In my recently launched ebook, Full Contact, I cited a landmark study on employee health, fitness and emotional well-being. Among the 50 different industries that participated in said study, the contact center industry ranked 53rd..

Just because the study wasn’t real doesn’t make the findings untrue.

Hyperbole aside, there’s no doubt that the agent position is potentially dangerous to one’s health – and costly to the organization. Few other jobs are as inherently sedentary and as emotionally taxing, what with agents tethered to their workstations for hours on end talking to often-angry or upset customers. Adding to the health risks is all the pizza and other fat-laden fast foods that centers ply staff with in an attempt to keep them inspired and too full to leave their workstations.

I’m not saying that all agents are out of shape and on the brink of losing their minds; just the ones who make it through initial training and orientation. Some centers try to counter the negative effects of agent work by implementing wellness initiatives featuring such things as onsite fitness facilities; wellness courses (e.g., nutrition/weight loss, smoking cessation, stress reduction, etc.), healthy food options onsite; and ergonomics training. Such initiatives can be helpful, but rarely have a big impact since most agents are too busy having heart and panic attacks to take part in them.

In response, many leading contact centers today have found ways to cleverly incorporate physical and mental health exercises into agents’ daily routine.

Here are a few examples:

Adherence sprints. All it takes to get agents to engage in these healthy exercises is a little remodeling in the contact center. The key is to place the break room so far away from the phone floor that agents are forced to sprint there and back during breaks/lunches if they hope to adhere to their schedule and avoid disciplinary action. In centers where agents are severely out of shape, it’s a good idea to place the breakroom three or four floors above or below the phone floor to add a little “Stairmaster” kick to the sprints.

The only drawback of adherence sprints is that poorly conditioned agents often end up breathing heavily while speaking to customers just after a break. Of course, if you run a 900-number adult contact center, the heavy breathing could actually lead to increases in revenue and customer satisfaction.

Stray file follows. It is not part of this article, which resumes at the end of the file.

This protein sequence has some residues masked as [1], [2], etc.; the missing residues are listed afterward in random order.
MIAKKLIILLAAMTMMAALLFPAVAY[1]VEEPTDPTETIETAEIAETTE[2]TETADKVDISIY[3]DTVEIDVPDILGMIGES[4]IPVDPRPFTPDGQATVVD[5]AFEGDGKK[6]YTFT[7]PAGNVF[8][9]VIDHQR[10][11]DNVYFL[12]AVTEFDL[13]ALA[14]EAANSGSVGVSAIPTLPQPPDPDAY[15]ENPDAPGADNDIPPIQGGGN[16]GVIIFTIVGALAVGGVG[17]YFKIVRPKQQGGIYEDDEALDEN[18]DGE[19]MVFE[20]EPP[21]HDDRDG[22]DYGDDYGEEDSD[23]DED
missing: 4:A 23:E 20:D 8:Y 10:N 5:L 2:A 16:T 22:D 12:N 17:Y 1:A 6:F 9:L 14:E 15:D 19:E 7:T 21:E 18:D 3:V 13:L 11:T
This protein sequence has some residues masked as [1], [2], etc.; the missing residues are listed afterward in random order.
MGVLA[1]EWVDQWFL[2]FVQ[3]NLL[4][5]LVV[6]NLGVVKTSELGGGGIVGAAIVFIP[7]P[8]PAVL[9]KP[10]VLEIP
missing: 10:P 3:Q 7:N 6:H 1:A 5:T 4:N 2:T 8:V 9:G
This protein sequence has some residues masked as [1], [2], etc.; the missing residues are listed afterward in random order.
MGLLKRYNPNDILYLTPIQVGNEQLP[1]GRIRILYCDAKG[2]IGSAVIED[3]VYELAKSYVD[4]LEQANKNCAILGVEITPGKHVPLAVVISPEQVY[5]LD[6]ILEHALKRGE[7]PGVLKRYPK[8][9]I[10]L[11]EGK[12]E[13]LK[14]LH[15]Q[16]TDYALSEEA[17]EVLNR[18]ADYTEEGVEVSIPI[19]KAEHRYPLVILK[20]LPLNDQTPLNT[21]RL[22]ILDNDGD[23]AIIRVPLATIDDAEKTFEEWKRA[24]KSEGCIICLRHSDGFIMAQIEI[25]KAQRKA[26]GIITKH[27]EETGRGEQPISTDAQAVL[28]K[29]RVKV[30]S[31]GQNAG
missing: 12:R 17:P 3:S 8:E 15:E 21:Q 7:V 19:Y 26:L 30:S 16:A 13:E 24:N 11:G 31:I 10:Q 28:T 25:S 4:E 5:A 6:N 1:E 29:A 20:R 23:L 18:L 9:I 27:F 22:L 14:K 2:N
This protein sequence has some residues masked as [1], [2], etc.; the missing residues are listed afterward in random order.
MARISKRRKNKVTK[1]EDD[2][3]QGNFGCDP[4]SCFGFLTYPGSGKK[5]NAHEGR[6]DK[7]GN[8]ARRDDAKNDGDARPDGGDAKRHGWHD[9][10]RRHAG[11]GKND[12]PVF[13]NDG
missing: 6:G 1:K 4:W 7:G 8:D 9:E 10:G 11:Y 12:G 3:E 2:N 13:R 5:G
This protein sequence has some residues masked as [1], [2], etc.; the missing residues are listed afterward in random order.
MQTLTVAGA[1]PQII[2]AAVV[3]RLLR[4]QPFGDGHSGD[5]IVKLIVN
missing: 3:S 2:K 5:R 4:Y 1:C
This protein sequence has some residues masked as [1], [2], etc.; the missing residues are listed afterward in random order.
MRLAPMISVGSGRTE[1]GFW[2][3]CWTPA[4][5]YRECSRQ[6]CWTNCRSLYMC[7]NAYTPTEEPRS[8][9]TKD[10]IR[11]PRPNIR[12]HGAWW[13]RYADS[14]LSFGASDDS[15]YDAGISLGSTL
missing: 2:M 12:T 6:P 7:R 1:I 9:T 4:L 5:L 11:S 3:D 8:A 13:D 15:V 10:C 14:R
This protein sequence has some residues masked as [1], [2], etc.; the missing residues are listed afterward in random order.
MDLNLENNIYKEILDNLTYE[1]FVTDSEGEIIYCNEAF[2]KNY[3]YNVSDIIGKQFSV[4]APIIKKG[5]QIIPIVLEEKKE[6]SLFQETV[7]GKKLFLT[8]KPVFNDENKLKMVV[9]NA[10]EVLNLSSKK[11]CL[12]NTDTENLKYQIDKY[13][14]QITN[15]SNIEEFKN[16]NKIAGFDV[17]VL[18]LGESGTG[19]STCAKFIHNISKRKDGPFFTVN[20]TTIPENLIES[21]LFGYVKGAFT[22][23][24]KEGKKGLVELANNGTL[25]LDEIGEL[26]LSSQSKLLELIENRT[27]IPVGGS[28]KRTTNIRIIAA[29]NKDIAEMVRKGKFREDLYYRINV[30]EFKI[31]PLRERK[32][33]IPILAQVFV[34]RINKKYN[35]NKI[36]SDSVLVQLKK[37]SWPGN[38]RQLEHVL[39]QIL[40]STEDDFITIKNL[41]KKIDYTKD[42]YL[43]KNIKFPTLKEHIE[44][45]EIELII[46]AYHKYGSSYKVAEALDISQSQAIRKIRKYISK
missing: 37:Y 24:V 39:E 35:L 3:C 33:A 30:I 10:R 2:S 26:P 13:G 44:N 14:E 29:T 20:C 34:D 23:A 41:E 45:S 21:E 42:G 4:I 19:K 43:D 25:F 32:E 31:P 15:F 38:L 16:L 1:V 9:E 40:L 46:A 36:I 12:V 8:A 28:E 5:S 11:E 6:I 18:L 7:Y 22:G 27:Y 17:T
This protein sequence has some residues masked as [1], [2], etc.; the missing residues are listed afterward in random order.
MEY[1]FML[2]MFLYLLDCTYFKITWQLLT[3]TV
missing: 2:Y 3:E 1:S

Shift climbs. These are another great way to keep agents active in the course of their regular job routine. Instead of just sending agents their shift assignments via email, create a climbing wall that has the best schedules printed out and placed at the very top, with less desirable schedules placed below them on the wall. Agents line up at the base of the wall and, after a whistle is blown, compete against each other in scaling the climbing wall to see who is able to reach the best schedules first.

Such climbing competitions often result in injuries resulting from being stepped on by peers and/or falling from dangerous heights, which some say defeats the purpose of using shift walls to improve agent fitness. But such falls and flops often cause big belly laughs among agents who aren’t involved in the accidents, and laughter has been proven time and again to enhance employee health and well-being.  

 
Headset hypnosis. Where the previous two exercises are aimed more at improving agents’ physical health, headset hypnosis is intended to help keep agents mentally and emotionally strong.  Here’s how it works: During low volume periods when agents are sitting idle at their workstations awaiting their next call, they receive soothing subliminal messages through their headset convincing them that they have extraordinary powers to overcome harsh insults and unbearable stress, as well as the rare ability to spell correctly when chatting with customers. This results in agents getting lulled into a false sense of competence and calmness that is often enough to keep them from abruptly quitting, hurting themselves or, worse, interrupting you in your office to cry while you are busy snacking. 


The best headset hypnosis systems feature professional hypnotic voice talent and can be programmed to deliver personalized messages to different agents depending on their unique psychological and emotional weaknesses. For instance, an agent who tends to stutter profusely during difficult calls could receive a headset message convincing her that she has a dual doctorate degree in speech pathology and customer service. Or an agent who has a habit of flying into a rage with rude customers could receive a message convincing him that he is Gandhi or addicted to benzodiazepines.